Not letting the brisket rest properly can have the adverse effect of overcooking your brisket.

If you try to let a brisket rest in the preferred method of storing it in an ice chest or warming oven – but don’t take into account the fact that it may be wrapped – your brisket will continue to cook inside, thus causing your internal temperature to go way over 205-210 and overcook your brisket. 

Also, if you do happen to store the brisket correctly and unwrap to let any residual heat be expounded – but fail to pull the brisket off at the right temperatures – you can still have an over cooked brisket that will come out as being somewhat soft and crumbly.

Why is My Brisket Crumbly?

Why is My Brisket Crumbly?

A brisket can come out crumbly because it is overcooked.

An overcooked brisket is the result of letting it sit on your smoker too long and not unwrapping it before resting.

Cooking a brisket too tender will result in an overcooked brisket.

Having an overcooked brisket is simply the result of pulling it off the smoker way too late, and not letting it rest the right way. 

When you slice into an overcooked brisket, you will get fall apart slices that are crumbly.

Having crumbly slices means that the internal temperature spiked too high and all of the collagen within the meat has not only rendered, but dried out.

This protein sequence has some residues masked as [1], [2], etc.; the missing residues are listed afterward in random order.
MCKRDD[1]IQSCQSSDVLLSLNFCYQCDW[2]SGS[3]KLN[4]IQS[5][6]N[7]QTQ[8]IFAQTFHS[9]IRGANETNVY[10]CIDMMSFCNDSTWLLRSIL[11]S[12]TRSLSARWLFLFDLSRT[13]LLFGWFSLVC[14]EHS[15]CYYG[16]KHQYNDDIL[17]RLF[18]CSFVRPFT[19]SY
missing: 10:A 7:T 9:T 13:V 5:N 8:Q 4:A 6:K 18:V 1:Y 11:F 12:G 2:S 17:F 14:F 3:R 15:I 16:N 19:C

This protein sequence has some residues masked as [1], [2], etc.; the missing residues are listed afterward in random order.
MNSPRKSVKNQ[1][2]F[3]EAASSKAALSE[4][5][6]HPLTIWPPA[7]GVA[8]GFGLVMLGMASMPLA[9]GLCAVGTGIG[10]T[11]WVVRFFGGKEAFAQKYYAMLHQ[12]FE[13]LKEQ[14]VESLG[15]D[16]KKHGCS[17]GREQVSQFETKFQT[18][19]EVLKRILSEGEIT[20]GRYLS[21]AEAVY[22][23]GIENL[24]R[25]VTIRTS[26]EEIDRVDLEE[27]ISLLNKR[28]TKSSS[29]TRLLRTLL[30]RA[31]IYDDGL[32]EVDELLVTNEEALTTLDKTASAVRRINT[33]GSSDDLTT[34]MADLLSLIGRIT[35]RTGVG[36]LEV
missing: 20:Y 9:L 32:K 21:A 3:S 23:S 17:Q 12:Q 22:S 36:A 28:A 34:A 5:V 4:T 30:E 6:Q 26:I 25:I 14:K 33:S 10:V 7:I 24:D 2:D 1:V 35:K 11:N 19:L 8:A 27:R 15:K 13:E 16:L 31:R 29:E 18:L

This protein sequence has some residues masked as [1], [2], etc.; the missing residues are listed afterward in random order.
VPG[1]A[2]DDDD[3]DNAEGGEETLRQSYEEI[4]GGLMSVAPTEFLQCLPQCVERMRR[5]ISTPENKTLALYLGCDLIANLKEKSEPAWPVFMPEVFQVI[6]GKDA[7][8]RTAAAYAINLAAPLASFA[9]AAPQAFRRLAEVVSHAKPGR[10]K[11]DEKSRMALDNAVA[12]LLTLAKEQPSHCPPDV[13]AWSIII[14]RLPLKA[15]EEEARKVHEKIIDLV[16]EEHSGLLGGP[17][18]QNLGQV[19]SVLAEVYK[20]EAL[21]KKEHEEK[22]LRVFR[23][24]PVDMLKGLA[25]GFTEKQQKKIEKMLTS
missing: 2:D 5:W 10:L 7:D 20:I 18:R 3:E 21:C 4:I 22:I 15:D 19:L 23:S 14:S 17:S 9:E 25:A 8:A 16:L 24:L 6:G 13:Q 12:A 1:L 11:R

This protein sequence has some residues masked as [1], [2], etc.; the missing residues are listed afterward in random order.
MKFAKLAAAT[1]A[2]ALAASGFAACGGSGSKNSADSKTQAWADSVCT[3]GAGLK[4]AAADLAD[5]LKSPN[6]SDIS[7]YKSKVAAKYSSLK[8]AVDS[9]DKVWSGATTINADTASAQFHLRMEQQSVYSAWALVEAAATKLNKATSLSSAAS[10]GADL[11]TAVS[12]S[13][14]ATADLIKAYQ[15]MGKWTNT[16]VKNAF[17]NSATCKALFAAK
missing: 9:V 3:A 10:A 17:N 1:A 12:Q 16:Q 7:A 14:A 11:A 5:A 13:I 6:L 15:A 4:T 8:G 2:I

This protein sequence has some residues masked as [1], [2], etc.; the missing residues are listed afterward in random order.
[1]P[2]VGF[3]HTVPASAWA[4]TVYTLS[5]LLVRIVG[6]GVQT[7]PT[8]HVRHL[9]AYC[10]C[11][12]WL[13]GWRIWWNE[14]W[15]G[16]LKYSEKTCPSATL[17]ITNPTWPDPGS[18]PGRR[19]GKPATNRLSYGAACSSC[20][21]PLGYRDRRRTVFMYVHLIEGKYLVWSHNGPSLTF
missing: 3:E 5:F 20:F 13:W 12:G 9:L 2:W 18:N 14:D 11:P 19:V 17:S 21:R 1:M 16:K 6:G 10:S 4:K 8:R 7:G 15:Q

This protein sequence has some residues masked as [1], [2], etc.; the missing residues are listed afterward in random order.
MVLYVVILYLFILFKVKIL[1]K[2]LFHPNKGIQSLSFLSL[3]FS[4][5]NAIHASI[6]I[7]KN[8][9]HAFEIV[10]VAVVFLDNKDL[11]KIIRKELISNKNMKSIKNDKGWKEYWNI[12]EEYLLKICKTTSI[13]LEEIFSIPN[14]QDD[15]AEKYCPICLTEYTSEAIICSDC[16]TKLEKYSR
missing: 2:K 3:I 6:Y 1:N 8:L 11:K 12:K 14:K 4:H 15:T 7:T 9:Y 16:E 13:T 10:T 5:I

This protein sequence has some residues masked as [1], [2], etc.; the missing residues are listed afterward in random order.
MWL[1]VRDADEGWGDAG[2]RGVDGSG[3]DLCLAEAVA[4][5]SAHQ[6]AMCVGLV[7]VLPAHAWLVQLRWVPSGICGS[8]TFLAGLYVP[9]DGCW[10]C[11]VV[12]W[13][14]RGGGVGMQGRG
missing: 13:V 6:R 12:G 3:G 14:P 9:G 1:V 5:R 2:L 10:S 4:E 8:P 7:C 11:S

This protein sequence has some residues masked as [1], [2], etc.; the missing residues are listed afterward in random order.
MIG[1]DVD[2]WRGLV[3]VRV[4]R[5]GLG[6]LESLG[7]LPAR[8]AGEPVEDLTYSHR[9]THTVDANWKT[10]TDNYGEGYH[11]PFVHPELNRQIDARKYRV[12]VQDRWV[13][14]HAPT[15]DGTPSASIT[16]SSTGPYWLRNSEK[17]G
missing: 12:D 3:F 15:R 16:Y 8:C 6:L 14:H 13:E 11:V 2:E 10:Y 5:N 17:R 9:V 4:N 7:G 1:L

This causes a dry, crumbly, and fall apart brisket that you do not want to be eating.

Sometimes your brisket will not be overall overcooked. 

If you don’t severely overcook your brisket, only the edges will be crumbly and fall apart while the rest of the slices are in tact and quite juicy. 

Lesson learned from getting a crumbly brisket:

Learning how to stop getting an overcooked and crumbly brisket can seem daunting but is actually pretty easy.

Follow these steps:

  1. Pull the Brisket off the smoker when the internal temperature reaches at least 200 degrees AND probes tender ‘like butter’
  2. If Brisket is wrapped, unwrap it for 30 minutes then re wrap if resting for extended period of time 
  3. Place Brisket in proper storage container – ice chest (Faux Cambro) or Warming oven

Is Dry Brisket Undercooked or Overcooked?

Is Dry Brisket Undercooked or Overcooked?

Dry brisket is overcooked. The collagen inside the meat has evaporated and, leaving just the raw protein in place. This causes significant drying out. In other words, all of the moisture has dried out.

What Causes a Brisket to Overcook?

If you happen to leave your brisket on the smoker for too long, and the internal temperature goes way above the prescribed range of 200-205 degrees, then you will probably have an overcooked brisket. 

A general rule of thump when smoking ANYTHING, is to smoke barbecue to an internal temperature and not time. 

Basically, because every brisket is different, you will need to find a repeatable way of producing simply amazing smoked brisket. That means cooking to an internal temperature. Internal Temperatures don’t change from brisket to brisket, but the time definitely fluctuates.